>
    > Thirdly I just don't think you should try to do it this way anyway!
    >
    >
    > I've been writing XSLT for a good while now and I can hardly remember
    > when I ever used <xsl:element>. This isn't because of anything about
    > XSLT, it's because of something about XML.
    >
    > For very complex reasons (very!) XML needs to have a schema produced
    > before the data. You don't have to write this schema down formally, but
    > you do need some sort of conceptual view of it. So elements being
    > created with random unpredictable names are a bad thing in XML, because
    > they make it hard to process them afterwards. The alternative approach
    > has been studied in AI work for some years (it's a form of the
    > "nominals problem") and is known to be both powerful, but very
    > difficult to work with -- it stops many useful automatic techniques
    > dead, they just can't process it.
    >
    > So what does this mean for you? Simply that you should only ever
    > generate elements with pre-defined names, not ones with names randomly
    > taken from input data. Of course you can _select_ the name to be used,
    > based on the input data, but you should still only generate elements
    > from a small pre-known set of possibles. Then of course if you know
    > what their possible values are, then you can generate them as literal
    > result elements in the XSLT, not needing to use <xsl:element>
    >
    > You have a choice as to whether to write bulky, clear code with literal
    > elements in the XSLT, probably selected inside different templates or a
    > big <xsl:choose>. Alternatively you can write a line or two of concise
    > but unclear code using <xsl:element> and feeding a name parameter
    > processed out of the strings. Personally I much prefer the first!
    > What you certainly shouldn't do is to blindly generate element names
    > that could be anything the input data supplied, and what you simply
    > can't do is to use it with unreliable string chopping that might return
    > a simply broken ekement name (such as an empty string)
     
    ina, Jun 13, 2006
    #4
  5. ina

    Andy Dingley Guest

    Re: xsl:element must have a value for name - help

    ina wrote:

    > What I would like to do it is to tag (insert an attribute) with the
    > style that is corresponding, if it is geographical, sector or whatever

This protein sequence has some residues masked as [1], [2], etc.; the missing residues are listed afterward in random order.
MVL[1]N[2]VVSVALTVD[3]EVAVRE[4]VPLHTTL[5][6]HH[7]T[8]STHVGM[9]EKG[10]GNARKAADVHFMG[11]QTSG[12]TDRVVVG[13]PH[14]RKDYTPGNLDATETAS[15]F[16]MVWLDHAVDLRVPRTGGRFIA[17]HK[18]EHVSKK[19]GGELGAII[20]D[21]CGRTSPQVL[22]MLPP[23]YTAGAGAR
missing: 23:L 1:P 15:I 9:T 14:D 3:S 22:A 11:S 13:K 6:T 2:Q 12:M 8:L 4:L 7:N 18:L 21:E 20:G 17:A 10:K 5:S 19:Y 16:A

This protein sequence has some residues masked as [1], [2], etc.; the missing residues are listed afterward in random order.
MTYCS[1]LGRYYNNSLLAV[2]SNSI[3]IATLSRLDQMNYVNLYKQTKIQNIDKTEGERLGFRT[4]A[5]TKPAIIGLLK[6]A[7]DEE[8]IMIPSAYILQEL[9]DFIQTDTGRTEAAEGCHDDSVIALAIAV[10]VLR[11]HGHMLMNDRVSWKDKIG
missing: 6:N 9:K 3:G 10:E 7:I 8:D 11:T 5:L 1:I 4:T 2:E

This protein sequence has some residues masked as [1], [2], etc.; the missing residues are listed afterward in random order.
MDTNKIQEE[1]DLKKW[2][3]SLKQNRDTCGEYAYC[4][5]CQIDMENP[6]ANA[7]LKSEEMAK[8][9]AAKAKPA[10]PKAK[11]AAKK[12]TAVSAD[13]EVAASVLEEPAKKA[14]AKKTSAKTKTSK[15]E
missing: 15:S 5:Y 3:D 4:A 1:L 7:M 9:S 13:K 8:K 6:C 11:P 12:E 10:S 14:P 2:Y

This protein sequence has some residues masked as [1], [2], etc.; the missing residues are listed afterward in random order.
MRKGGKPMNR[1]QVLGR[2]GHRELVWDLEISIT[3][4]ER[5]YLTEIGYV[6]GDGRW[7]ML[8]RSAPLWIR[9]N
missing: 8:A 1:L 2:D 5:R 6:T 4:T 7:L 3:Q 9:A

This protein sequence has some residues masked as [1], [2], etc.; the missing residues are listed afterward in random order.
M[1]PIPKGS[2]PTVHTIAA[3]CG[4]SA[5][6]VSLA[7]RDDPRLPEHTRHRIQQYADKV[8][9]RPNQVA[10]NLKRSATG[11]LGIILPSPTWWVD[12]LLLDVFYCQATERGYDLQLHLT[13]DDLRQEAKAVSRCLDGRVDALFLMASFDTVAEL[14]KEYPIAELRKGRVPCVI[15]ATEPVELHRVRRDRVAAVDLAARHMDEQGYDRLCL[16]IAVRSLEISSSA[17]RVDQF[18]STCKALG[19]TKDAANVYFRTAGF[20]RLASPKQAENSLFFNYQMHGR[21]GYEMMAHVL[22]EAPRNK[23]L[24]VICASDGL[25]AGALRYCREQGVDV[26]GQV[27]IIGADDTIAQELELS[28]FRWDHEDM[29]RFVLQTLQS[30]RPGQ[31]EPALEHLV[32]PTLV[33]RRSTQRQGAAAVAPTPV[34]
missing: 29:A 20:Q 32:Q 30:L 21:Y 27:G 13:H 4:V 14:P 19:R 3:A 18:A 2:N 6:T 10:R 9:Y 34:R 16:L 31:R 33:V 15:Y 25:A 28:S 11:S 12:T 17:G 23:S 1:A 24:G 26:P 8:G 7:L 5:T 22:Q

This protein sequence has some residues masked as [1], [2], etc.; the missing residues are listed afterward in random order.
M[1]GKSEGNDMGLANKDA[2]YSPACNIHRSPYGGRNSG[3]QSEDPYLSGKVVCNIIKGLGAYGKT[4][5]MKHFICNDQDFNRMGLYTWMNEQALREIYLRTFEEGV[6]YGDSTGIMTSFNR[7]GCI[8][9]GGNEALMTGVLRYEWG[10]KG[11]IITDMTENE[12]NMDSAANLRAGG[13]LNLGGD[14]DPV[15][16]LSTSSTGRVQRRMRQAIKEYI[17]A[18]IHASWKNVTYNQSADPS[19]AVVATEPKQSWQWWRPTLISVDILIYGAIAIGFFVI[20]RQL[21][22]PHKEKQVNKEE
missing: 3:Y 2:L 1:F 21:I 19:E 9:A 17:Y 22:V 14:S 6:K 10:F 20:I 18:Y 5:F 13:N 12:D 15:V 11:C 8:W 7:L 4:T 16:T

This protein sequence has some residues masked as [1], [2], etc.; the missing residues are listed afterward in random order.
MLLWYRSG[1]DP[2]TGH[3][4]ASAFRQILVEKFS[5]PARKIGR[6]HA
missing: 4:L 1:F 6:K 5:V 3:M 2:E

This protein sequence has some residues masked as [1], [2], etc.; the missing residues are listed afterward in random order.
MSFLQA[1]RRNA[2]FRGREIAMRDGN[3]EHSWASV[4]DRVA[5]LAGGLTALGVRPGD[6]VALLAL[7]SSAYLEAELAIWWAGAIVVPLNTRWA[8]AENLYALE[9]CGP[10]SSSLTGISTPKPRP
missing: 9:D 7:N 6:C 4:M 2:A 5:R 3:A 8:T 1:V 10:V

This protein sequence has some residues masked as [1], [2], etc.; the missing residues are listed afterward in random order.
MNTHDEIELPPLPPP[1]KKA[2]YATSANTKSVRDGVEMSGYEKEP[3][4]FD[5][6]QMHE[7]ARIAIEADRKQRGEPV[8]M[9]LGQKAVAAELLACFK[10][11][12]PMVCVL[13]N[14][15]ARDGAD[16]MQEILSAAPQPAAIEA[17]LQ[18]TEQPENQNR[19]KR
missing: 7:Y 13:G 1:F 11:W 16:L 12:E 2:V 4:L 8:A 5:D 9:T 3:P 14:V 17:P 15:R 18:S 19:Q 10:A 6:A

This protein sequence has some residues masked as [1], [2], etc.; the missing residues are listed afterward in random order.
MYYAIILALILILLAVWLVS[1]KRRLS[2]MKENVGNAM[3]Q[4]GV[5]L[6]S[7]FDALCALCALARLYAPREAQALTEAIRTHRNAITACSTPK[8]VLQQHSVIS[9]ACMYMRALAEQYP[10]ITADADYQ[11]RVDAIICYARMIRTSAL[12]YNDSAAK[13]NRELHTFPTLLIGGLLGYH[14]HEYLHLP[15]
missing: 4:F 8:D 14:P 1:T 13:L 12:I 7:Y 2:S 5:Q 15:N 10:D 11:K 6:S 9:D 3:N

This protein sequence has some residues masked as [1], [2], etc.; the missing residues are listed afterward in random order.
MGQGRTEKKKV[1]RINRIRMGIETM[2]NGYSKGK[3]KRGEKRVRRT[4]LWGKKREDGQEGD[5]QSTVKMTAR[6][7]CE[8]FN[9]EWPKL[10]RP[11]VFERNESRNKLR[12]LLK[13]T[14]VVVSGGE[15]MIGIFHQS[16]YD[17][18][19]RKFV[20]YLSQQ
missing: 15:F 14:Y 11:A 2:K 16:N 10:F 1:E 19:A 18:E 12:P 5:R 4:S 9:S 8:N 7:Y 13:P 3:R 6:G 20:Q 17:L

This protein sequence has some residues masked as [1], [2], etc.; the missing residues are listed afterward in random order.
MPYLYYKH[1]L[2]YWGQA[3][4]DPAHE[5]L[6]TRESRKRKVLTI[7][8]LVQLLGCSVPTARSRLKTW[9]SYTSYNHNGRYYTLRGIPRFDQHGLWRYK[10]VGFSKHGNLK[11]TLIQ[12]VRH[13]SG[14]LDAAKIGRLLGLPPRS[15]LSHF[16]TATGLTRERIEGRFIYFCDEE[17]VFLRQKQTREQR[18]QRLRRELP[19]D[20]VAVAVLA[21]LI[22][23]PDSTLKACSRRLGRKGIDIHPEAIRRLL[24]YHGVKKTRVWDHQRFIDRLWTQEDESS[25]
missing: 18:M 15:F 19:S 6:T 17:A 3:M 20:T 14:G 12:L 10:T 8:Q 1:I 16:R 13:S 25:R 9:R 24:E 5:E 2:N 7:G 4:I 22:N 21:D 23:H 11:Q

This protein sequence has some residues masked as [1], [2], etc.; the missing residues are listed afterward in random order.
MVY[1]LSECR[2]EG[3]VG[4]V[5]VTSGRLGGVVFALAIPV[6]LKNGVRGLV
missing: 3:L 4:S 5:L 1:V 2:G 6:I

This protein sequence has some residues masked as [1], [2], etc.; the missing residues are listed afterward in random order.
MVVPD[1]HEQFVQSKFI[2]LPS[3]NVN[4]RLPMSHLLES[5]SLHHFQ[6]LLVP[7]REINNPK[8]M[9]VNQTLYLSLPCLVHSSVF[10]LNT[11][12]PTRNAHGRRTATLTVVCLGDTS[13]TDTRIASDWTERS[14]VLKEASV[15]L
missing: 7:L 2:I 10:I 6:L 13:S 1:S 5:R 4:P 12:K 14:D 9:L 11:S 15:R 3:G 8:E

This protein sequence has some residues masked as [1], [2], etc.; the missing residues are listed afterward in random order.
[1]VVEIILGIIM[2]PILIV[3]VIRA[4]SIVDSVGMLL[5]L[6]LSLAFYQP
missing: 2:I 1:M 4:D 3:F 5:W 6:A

> in order to import it to an excel file and be able to do filter from
    > there.


    I wonder if you're trying to do too much with XSLT. XSLT is a
    _transform_ tool, to take one document and make other documents from
    it. It's not a parser or really a re-formatter. For these quite simple
    parse operations you're dealing with here, then you ought to be able to
    read them just by parsing. XSLT is useful if you need two different
    documents, for different purposes, and having different lifecycles.

    If you use XSLT to transform things all over the place, then you have
    multiple documents representing basically the same information. This is
    obviously a problem to manage them and keep them up-to-date. Simpler to
    have one document and just be able to read it from all your different
    tools. Try making this more of an XML problem and less of an XSLT
    problem.

    If you have to use XSLT to transform things regularly, then maybe your
    XML schema design isn't as flexible or as easy to use as you might
    wish. A single big string of "Geo/America/foo" is really 3 bits of
    information, so don't stick them together until you really have to.
    You'd probably find it easier to keep this separate in 3 attributes
    instead.



    PS - you're multi-posting this a lot. I suggest cross-posting each
    question just once instead (post to both c.t.x and ms.xml), then we all
    get to see the thread afterwards, no matter where each of us is reading
    it.
     
    Andy Dingley, Jun 13, 2006
    #5